Imagining the future

What would a better world not only look like, but feel like?


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I had this fantasy the other night.


I imagined myself waking up in the same bed, in the same room, in the same house, in my neighborhood. Everyone I knew was there, the farm I work trade for veggies was there, everything was as it is now.


Except there was no currency. I mean, there was no monetary exchange for goods or services. There was no money. No bartering either. No assessing value or keeping track of hours or getting on the payroll.


But I had everything I needed and there was no fear of it being taken away or being deprived access. The community would never let me go without a home, the clothes I need, food, healthcare, transportation, nor time or the materials to create.


I had everything I needed and I didn't have to work for it. Even just writing this, I feel the joy of imagining a world like this.


I went about my day with loose plans, but because there was no shortage of available labor - people wanted to work because they loved to help others or their community at large - I had the freedom to change them should something come up. It was incredible how smoothly it all ran.


I saw myself spending time doing some basic chores for a neighbor who was older, chatting away as I did tasks like cleaning and laundry. I went to the farm, gabbing away with friends as we worked. There was no pressure because there was no fear because there was no shortage of hands to help. It got done, and if there was some snafu, we just dealt with it.


What was wonderful was that there wasn't a bunch of unnecessary work being done that didn't benefit the whole, and so there was a ton of free time to be creative - sometimes just for the joy of it, sometimes to express something, sometimes in the form of innovation to solve any number of problems. And there was more than enough time, too, for exploring relationships - with ourselves, with others, with the natural world, and the subtle worlds in between.


I saw myself coming home refreshed and energized, diving into my art with exuberance.


There was no ongoing systemic psychological or physical trauma, so medical care was mostly used to address the occasional accidents, birthing issues, and life mishaps. Chronic illness was mostly not a thing because chronic stress wasn't a thing. Because we understood that working to benefit the whole ensured our individual well-being, and prioritizing individual well-being resulted in a healthier society, there was no desire to maintain caste or class hierarchies, or any form of social or economic oppression. We both wanted individuals to have the freedom to blossom into their gifts in whatever unique ways they did, and wanted to uplift the well-being of the community as a whole. Conflict resolution and restorative justice were the norm. A diversity of thought and perspective was as celebrated as any other form of diversity. Life was so easy it was almost comedic. Who knew it could be so good? And so simple? For some folks, I'm sure there's a desire to scoff at all of this fantasizing. The analytical mind can come up with all sorts of reasons why this wouldn't work. I've certainly simplified things here. We often unconsciously believe that the way things are now is the only way our systems can be. And yet, over the course of history, there have been countless ways that human beings have organized systems to distribute goods and services, manage resources, and maintain positive social dynamics. The way we live now is only one among many, many ways to live together on this planet.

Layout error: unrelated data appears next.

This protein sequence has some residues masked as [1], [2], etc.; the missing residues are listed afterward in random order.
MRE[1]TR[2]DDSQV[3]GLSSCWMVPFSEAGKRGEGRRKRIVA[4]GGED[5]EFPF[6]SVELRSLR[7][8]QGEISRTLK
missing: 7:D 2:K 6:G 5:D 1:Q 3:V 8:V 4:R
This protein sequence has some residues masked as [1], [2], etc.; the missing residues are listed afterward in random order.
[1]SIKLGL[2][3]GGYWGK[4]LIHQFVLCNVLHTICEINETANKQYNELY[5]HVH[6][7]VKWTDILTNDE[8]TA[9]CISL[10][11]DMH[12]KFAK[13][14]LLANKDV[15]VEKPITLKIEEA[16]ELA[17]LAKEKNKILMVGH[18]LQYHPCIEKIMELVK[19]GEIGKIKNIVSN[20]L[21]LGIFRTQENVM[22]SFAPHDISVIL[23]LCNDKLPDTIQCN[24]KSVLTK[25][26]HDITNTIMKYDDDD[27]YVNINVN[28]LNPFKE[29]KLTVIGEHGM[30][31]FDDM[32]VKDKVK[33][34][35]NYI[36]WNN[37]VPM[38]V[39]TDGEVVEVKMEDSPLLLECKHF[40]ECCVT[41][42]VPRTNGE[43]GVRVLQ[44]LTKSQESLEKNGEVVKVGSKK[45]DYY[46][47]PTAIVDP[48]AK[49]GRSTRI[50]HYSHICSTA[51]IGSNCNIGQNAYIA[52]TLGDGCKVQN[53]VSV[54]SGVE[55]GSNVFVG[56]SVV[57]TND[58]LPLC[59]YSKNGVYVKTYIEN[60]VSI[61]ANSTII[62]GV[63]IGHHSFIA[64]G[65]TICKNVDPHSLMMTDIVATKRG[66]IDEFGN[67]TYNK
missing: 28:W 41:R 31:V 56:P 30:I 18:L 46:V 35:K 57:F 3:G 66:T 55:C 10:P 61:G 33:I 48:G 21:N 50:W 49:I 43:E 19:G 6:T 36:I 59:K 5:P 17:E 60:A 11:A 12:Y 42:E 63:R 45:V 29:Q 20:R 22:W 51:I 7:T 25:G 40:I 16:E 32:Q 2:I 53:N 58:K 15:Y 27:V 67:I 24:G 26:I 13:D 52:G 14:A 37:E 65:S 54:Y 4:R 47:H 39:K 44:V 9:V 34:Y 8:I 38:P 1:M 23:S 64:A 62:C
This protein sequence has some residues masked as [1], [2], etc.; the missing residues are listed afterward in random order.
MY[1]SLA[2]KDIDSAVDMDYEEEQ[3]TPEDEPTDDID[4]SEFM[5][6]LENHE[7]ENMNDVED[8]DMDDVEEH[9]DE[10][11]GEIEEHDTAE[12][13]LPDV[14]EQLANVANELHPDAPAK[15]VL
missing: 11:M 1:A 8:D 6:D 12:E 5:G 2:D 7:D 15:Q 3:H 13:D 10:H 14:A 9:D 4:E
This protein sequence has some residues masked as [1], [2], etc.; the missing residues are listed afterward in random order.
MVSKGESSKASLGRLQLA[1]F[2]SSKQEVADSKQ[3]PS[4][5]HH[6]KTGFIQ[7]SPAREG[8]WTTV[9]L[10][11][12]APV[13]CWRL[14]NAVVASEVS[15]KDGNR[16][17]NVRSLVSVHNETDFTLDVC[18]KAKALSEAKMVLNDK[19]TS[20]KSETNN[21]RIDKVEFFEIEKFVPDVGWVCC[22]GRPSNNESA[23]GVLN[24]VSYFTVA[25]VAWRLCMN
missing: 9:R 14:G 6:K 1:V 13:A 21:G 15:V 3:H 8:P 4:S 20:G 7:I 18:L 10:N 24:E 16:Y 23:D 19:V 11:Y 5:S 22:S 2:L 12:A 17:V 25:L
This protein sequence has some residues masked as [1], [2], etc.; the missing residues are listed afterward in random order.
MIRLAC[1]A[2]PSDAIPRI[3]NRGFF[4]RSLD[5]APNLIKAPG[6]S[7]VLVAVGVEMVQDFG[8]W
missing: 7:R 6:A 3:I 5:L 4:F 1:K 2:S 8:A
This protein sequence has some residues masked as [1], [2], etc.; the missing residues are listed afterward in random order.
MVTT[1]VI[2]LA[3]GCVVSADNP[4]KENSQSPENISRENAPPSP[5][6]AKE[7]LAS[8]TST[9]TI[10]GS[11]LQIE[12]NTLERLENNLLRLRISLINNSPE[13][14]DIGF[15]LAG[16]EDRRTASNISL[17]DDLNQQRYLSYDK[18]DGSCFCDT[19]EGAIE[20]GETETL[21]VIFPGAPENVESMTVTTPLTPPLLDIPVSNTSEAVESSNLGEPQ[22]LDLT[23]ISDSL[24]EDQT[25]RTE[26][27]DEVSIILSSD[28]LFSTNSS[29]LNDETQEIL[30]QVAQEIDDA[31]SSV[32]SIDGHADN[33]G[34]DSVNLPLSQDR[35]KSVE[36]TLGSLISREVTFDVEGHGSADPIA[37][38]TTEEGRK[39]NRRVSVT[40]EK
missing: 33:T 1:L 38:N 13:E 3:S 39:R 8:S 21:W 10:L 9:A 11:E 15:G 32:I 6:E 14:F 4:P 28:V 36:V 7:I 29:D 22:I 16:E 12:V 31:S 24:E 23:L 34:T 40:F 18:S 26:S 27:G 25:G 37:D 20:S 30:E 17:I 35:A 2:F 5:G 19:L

What if we lived in alignment with that which enhanced individual and collective health? It's so obvious it's almost laughable. And yet, why don't we?


What if we contributed to the well-being of others because it enhanced the system in which we are embedded, and we experience the repercussions of a more resilient, adaptive, thriving system because the individual parts that comprise it are themselves resilient, adaptive, and thriving?


What if we restored natural spaces because it made us healthier?


What if we prioritized rest and connection because it ultimately made us more creative and productive?


It might seem too fantastic to believe for some, but often the simplest answer is the right one: Maybe the fastest way to a truly sustainable world - environmentally, economically, and emotionally - is to devise one that gives our bodies what they crave: rest, connection, freedom, an opportunity to be of genuine service to our communities, and space for authentic expression. This is based in the knowing that the restoration of the human nervous system becomes the foundation for the creation of revolutionary systems that make life so enjoyable, we can chuckle about it. And reap the benefits of truly free human beings now able to embody their distinct gifts for us all.


So there's room to play with this in a couple of different ways:

- Get comfortable, feel the sensations of your body touching the environment, notice your body relaxing, and then ask it: what would a sane, thriving future look like? And see what images and words come to you.

- Or try it the other way around: As you imagine a better world, or the world I've described here, how do you feel? What sensations do you notice? Take some time with it, letting those feelings strengthen in your attention.


I'd love to hear what you notice.


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Kristy Johnsson, LLC
Earth Soma Counseling
E-mail: counseling@kristyjohnsson.com
 Tel: 307-200-7109
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